Lung Association Report: Charlotte’s Air Quality is the Worst in the Southeast Region

Report reveals more unhealthy ozone pollution days for Charlotte metro area

This year’s “State of the Air” report from the American Lung Association finds that Charlotte’s ozone pollution got worse, and the area now has the worst ozone pollution in the Southeast Region. See the full report at Lung.org/sota.

The Lung Association’s annual air quality “report card” tracks and grades Americans’ exposure to unhealthful levels of particle pollution (also known as soot) and ozone (smog) over a three-year period – this year’s report covers 2017-2019.

“The levels of ozone seen in Charlotte can harm the health of all of our residents, but place our children, older adults and people living with lung disease particularly at risk,” said Christine Hart, manager of the Healthy Air Campaign at the Lung Association. “Fortunately, the area was ranked as one of the cleanest cities for short-term particle pollution, which means that there were no unhealthy days for this common pollutant.”

Ozone Pollution in Charlotte
Compared to the 2020 report, Charlotte experienced more unhealthy days of high ozone in this year’s report. “State of the Air” found that Charlotte had a weighted average of 6.0 days (an F grade) with unhealthy levels of ozone, worse than the weighted average of 4.7 days in last year’s report. The area is ranked the 34th most polluted for ozone pollution, which is significantly worse than their ranking of 52nd last year. 

Particle Pollution in Charlotte
The “State of the Air” report found that year-round particle pollution levels in Charlotte were higher than in last year’s report. The area was ranked 61st most polluted for year-round particle pollution (compared to 64th worst last year). The report also tracked short-term spikes in particle pollution, which can be extremely dangerous and even lethal. Charlotte was ranked as one of the cleanest cities for short-term particle pollution, which means that there were no unhealthy air quality days for particle pollution (an A grade).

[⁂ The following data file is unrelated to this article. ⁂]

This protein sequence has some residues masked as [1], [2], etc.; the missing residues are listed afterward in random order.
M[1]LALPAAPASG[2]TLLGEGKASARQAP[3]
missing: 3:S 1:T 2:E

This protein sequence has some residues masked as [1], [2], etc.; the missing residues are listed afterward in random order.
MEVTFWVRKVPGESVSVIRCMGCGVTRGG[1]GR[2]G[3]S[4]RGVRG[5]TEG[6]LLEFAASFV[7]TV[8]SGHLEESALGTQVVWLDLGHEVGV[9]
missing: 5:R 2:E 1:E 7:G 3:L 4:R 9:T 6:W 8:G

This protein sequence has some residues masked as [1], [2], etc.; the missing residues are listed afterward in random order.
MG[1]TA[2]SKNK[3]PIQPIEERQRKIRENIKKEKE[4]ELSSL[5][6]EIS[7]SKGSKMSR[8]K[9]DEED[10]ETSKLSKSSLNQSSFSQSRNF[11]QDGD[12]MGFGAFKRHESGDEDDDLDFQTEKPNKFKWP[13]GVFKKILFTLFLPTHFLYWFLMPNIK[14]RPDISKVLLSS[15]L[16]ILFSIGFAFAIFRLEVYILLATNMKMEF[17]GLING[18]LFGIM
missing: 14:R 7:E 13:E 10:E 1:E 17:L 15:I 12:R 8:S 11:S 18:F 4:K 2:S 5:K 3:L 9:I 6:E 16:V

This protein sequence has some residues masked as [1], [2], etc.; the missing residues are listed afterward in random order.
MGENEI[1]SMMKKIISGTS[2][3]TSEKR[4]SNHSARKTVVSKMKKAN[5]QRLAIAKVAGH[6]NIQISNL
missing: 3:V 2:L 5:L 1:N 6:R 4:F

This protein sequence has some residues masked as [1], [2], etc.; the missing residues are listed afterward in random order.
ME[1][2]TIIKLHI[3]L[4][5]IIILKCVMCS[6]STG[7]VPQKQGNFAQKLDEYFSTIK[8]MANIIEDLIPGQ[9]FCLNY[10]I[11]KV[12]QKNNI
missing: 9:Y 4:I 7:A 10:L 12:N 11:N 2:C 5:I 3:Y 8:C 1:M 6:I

The report also shows that nationally, people of color were 61% more likely to live in a county with unhealthy air than white people, and three times more likely to live in a county that failed all three air quality grades. This is especially pronounced in Charlotte’s West End, which is mostly African-American. According to a report by the Historic West End AirKeepers and Clean Air Carolina, the African-American neighborhoods were historically developed near the major railroad line and the industrial area, and eventually where the three major highways were rerouted. As a result, this area sees significantly more ozone pollution and particle pollution. 

The “State of the Air” report found that nationwide, more than 4 in 10 people (135 million) lived with polluted air, placing their health and lives at risk. In Charlotte, ozone pollution placed its residents at risk, including those who are more vulnerable to the effects of air pollution, such as older adults, children and people with a lung disease. The report also finds that climate change made air quality worse and harder to clean up.

The report analyzes particle pollution in two ways: average annual levels and short-term spikes. Both ozone and particle pollution can cause premature death and other serious health effects such as asthma attacks and cardiovascular damage and are linked to developmental and reproductive harm. Particle pollution can also cause lung cancer.

The Lung Association advises North Carolina residents to pay attention to the daily air quality index (AQI) to know when to take extra precautions to protect your health. You can check the AQI for your zip code at www.airnow.gov. On bad air quality days, it is important to limit outdoor activity to prevent possible asthma attacks, coughing, wheezing or even heart attacks.  

Learn more about “State of the Air” at Lung.org/sota and sign the petition for the Biden Administration to promote clean air, a safe climate and environmental justice. Media interested in speaking with an expert about lung health, clean air and threats to air quality can contact Jill Dale at [email protected] or at 312-940-7001. 
 

For more information, contact:

Jill Dale
312-940-7001
[email protected]

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